Meibomianitis is inflammation of the meibomian glands, a group of oil-releasing (sebaceous) glands in the eyelids. These glands have tiny openings to release oils onto the surface of the cornea.
Meibomian gland dysfunction
Any condition that increases the oily secretions of the meibomian glands will allow excess oils to build up on the edges of the eyelids. This allows for the excess growth of bacteria that are normally present on the skin.
These problems can be caused by allergies, hormone changes during adolescence, or skin conditions such as rosacea and acne.
Meibomianitis is often associated with blepharitis, which can cause a buildup of a dandruff-like substance at the base of the eyelashes.
In some people with meibomianitis, the glands will be plugged so that there is less oil being made for the normal tear film. These people often have symptoms of dry eye.
- Swelling and redness of eyelid edges
- Symptoms of dry eye
- Slight blurring of vision due to excess oil in tears -- most often cleared by blinking
- Frequent styes
Exams and Tests
Meibomianitis can be diagnosed by an eye exam. Special tests are not required.
Standard treatment involves:
- Carefully cleansing the edges of the lids
- Applying moist heat to the affected eye
These treatments will usually reduce symptoms in most cases.
Your health care provider may prescribe an antibiotic ointment to apply to the lid's edge.
Other treatments may include:
- Having an eye doctor perform meibomian gland expression to help clear the glands of secretions.
- Inserting a small tube (cannula) into each gland opening to wash out thickened oil.
- Taking tetracycline antibiotics for several weeks.
- Using LipiFlow, a device that automatically warms the eyelid and helps clear the glands.
- Taking fish oil to improve the flow of oil from the glands.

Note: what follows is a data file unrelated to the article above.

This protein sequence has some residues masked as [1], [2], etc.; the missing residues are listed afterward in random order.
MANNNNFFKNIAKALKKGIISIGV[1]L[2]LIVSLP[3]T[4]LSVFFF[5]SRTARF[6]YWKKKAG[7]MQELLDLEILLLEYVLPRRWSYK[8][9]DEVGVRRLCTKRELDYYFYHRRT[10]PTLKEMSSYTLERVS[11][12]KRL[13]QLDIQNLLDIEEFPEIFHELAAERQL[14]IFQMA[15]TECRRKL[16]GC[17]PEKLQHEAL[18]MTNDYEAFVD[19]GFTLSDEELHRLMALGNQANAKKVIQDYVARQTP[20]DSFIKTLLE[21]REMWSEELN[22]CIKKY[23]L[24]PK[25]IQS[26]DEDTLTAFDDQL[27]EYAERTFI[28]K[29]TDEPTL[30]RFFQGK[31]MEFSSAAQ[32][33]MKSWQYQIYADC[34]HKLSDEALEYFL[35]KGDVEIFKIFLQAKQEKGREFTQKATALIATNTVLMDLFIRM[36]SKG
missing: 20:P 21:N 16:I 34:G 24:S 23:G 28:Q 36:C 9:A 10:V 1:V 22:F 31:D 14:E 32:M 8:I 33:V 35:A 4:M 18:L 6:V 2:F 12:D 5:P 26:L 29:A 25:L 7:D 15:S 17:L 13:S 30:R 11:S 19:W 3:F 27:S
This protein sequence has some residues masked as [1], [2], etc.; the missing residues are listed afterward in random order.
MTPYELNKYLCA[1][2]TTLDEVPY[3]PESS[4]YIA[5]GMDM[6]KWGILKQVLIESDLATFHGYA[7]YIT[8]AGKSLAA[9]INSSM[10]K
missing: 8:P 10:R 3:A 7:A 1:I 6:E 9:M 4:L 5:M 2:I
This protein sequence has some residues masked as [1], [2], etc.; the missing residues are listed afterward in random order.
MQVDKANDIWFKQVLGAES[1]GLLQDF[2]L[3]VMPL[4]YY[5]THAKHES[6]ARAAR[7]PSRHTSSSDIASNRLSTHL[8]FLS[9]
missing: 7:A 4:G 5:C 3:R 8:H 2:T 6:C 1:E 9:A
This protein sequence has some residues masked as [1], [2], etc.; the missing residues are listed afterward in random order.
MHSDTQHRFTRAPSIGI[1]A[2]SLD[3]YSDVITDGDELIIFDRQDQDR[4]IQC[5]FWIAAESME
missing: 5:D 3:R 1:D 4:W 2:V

- Using a medicine containing hypochlorous acid, this is sprayed onto the eyelids. This may be particularly useful in people who have rosacea.
You may also need treatment for general skin conditions such as acne or rosacea.
Meibomianitis is not a vision-threatening condition. However, it may be a long-term (chronic) and recurring cause of eye irritation. Many people find the treatments frustrating because results are not often immediate. Treatment, however, will often help reduce symptoms.
When to Contact a Medical Professional
Call your provider if treatment does not lead to improvement or if styes develop.
Keeping your eyelids clean and treating associated skin conditions will help prevent meibomianitis.
Kaiser PK, Friedman NJ. Lids, lashes, and lacrimal system. In: Kaiser PK, Friedman NJ, eds. The Massachusetts Eye and Ear Infirmary Illustrated Manual of Ophthalmology. 4th ed. Philadelphia, PA: Elsevier Saunders; 2014:chap 3.
Valenzuela FA, Perez VL. Mucous membrane pemphigoid. In: Mannis MJ, Holland EJ, eds. Cornea. 4th ed. Philadelphia, PA: Elsevier; 2017:chap 49.
Vasaiwala RA, Bouchard CS. Noninfectious keratitis. In: Yanoff M, Duker JS, eds. Ophthalmology. 5th ed. Philadelphia, PA: Elsevier; 2019:chap 4.17.
Reviewed By: Franklin W. Lusby, MD, ophthalmologist, Lusby Vision Institute, La Jolla, CA. Also reviewed by David Zieve, MD, MHA, Medical Director, Brenda Conaway, Editorial Director, and the A.D.A.M. Editorial team.